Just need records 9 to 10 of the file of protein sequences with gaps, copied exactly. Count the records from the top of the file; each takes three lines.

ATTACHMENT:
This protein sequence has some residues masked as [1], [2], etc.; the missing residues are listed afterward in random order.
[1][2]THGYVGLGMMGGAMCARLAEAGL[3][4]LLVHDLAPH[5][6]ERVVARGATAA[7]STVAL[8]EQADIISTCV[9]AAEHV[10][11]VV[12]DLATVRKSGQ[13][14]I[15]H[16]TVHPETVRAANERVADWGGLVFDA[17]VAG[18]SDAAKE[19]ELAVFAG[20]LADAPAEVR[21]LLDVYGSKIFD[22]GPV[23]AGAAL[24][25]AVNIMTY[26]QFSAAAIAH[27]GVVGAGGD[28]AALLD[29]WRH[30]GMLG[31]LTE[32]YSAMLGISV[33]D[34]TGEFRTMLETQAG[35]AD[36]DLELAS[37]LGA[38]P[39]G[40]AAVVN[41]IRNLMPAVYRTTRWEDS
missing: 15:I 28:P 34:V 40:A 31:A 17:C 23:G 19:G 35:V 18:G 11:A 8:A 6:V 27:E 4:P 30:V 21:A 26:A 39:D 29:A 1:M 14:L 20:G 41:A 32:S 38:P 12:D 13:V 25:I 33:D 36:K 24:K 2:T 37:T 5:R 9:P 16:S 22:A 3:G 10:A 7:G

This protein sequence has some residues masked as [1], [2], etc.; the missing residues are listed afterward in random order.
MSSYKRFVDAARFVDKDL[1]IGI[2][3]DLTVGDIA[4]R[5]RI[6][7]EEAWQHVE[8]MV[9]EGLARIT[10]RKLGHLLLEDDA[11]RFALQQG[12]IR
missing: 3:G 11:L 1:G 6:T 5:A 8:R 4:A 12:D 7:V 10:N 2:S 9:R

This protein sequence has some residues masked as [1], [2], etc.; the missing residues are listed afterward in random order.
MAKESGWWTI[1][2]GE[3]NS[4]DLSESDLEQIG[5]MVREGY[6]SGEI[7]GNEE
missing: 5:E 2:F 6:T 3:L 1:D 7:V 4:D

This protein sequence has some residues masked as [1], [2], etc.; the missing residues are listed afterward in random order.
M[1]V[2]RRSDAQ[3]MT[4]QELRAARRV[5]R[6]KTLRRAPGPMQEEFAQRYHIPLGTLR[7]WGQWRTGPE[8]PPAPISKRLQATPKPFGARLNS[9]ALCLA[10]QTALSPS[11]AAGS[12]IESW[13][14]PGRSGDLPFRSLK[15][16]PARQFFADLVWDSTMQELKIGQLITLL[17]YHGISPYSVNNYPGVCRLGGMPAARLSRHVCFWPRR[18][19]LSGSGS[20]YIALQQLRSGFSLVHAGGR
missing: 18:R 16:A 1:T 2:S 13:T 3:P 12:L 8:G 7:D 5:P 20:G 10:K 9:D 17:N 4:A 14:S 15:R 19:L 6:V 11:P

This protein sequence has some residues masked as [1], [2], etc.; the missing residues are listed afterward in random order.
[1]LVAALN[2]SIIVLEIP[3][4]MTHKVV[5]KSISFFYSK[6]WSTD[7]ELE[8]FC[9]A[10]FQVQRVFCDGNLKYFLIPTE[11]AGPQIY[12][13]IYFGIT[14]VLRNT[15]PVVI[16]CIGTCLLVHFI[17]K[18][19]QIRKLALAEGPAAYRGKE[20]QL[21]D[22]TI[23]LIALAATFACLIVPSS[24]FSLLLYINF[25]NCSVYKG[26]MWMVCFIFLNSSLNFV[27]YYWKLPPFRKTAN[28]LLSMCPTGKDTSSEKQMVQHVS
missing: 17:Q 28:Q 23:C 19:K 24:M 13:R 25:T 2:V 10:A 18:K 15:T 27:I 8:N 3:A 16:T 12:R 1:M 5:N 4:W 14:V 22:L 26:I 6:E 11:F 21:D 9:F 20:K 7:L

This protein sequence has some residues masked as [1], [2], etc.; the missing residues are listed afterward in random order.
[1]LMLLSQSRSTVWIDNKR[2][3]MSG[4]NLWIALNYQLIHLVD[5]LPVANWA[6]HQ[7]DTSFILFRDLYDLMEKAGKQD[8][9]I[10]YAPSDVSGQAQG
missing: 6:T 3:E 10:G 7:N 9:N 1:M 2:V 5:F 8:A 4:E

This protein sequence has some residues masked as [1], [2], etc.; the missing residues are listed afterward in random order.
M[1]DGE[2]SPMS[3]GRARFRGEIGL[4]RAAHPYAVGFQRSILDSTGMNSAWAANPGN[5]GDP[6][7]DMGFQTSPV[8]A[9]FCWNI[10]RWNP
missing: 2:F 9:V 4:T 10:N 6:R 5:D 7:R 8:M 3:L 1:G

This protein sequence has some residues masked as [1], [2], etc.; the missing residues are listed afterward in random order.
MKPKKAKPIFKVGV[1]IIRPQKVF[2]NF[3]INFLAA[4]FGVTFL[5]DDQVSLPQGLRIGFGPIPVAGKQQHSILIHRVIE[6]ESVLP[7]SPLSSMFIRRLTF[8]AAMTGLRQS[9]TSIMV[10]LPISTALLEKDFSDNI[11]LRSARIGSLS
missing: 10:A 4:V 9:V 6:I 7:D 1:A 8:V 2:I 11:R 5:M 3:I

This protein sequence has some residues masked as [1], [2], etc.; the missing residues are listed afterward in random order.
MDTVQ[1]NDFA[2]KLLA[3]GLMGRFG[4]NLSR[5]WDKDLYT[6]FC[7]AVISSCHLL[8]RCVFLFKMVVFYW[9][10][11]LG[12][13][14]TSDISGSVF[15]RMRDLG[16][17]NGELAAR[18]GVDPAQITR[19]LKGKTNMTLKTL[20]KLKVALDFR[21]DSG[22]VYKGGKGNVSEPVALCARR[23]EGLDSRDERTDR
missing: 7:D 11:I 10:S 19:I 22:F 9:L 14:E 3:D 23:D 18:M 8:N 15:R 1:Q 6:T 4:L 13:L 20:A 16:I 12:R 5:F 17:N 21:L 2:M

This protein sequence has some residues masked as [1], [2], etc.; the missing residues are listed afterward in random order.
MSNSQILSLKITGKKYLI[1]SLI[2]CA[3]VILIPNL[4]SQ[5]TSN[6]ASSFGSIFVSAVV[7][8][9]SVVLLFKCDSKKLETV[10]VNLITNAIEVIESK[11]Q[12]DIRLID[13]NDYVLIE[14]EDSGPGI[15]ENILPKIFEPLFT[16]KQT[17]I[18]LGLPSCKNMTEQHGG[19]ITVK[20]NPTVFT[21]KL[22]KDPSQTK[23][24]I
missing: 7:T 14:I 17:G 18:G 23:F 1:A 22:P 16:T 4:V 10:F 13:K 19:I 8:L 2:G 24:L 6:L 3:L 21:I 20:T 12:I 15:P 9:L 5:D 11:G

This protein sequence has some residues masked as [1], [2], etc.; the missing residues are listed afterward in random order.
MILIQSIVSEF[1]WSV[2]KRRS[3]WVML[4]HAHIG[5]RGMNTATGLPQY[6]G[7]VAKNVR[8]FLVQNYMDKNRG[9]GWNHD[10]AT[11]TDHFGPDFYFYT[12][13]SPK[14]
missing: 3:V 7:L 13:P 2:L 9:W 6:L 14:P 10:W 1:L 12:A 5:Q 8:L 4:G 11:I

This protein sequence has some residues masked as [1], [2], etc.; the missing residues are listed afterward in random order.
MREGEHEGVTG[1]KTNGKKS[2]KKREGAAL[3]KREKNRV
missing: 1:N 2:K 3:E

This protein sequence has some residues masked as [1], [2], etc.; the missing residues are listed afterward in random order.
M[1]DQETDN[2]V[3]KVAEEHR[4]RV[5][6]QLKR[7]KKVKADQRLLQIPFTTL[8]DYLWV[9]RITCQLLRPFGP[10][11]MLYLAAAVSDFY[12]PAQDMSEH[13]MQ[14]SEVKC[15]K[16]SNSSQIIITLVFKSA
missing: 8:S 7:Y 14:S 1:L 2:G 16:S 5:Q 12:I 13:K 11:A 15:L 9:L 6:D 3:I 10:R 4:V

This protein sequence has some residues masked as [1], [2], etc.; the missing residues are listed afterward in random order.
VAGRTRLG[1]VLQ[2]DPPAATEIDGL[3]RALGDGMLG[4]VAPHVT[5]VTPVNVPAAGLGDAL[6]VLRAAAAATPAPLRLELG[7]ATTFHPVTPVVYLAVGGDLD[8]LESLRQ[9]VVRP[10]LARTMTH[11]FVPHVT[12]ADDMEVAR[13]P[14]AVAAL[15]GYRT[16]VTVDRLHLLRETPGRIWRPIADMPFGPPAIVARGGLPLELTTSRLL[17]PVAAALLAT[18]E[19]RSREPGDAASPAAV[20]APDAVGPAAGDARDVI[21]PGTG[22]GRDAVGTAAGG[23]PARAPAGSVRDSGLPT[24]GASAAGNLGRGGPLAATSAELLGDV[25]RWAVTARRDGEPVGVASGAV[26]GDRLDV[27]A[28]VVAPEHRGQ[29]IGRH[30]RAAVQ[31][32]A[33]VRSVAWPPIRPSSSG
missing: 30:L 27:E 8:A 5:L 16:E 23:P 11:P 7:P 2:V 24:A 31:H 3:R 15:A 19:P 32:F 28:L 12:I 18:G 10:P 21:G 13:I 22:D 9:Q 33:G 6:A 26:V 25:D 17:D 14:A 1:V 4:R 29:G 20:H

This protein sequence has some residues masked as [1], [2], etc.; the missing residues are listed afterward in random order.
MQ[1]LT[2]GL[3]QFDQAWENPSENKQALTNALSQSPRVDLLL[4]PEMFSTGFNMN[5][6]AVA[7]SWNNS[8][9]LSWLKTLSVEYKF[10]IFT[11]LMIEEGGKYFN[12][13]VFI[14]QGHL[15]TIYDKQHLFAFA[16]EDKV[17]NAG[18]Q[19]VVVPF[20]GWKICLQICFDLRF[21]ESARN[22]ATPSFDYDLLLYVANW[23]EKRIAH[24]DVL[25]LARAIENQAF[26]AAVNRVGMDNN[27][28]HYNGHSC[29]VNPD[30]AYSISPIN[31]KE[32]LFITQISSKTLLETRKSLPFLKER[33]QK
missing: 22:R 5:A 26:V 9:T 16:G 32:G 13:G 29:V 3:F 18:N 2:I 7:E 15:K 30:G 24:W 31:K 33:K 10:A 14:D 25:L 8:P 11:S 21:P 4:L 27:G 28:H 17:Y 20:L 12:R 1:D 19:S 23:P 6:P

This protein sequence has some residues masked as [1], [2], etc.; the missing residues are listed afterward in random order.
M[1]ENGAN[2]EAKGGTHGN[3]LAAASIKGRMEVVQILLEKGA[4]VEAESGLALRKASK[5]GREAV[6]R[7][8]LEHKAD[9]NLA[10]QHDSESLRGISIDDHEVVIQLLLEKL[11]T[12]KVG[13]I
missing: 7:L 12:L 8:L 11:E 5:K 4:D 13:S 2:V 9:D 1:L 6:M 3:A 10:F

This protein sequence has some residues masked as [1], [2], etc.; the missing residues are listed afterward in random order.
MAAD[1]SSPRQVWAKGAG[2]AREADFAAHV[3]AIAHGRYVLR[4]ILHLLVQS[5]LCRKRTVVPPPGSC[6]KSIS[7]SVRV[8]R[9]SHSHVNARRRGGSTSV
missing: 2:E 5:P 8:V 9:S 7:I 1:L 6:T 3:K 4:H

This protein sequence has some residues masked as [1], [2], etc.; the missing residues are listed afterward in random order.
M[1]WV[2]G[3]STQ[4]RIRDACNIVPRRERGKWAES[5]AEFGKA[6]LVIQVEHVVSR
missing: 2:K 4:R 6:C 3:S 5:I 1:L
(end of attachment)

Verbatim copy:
This protein sequence has some residues masked as [1], [2], etc.; the missing residues are listed afterward in random order.
MDTVQ[1]NDFA[2]KLLA[3]GLMGRFG[4]NLSR[5]WDKDLYT[6]FC[7]AVISSCHLL[8]RCVFLFKMVVFYW[9][10][11]LG[12][13][14]TSDISGSVF[15]RMRDLG[16][17]NGELAAR[18]GVDPAQITR[19]LKGKTNMTLKTL[20]KLKVALDFR[21]DSG[22]VYKGGKGNVSEPVALCARR[23]EGLDSRDERTDR
missing: 7:D 11:I 10:S 19:I 22:F 9:L 14:E 3:D 23:D 18:M 8:N 15:R 1:Q 6:T 4:L 13:L 20:A 16:I 12:R 5:F 17:N 21:L 2:M

This protein sequence has some residues masked as [1], [2], etc.; the missing residues are listed afterward in random order.
MSNSQILSLKITGKKYLI[1]SLI[2]CA[3]VILIPNL[4]SQ[5]TSN[6]ASSFGSIFVSAVV[7][8][9]SVVLLFKCDSKKLETV[10]VNLITNAIEVIESK[11]Q[12]DIRLID[13]NDYVLIE[14]EDSGPGI[15]ENILPKIFEPLFT[16]KQT[17]I[18]LGLPSCKNMTEQHGG[19]ITVK[20]NPTVFT[21]KL[22]KDPSQTK[23][24]I
missing: 7:T 14:I 17:G 18:G 23:F 1:A 22:P 16:T 4:V 10:F 13:K 19:I 8:L 2:G 24:L 6:L 3:L 21:I 20:T 12:I 15:P 9:L 5:D 11:G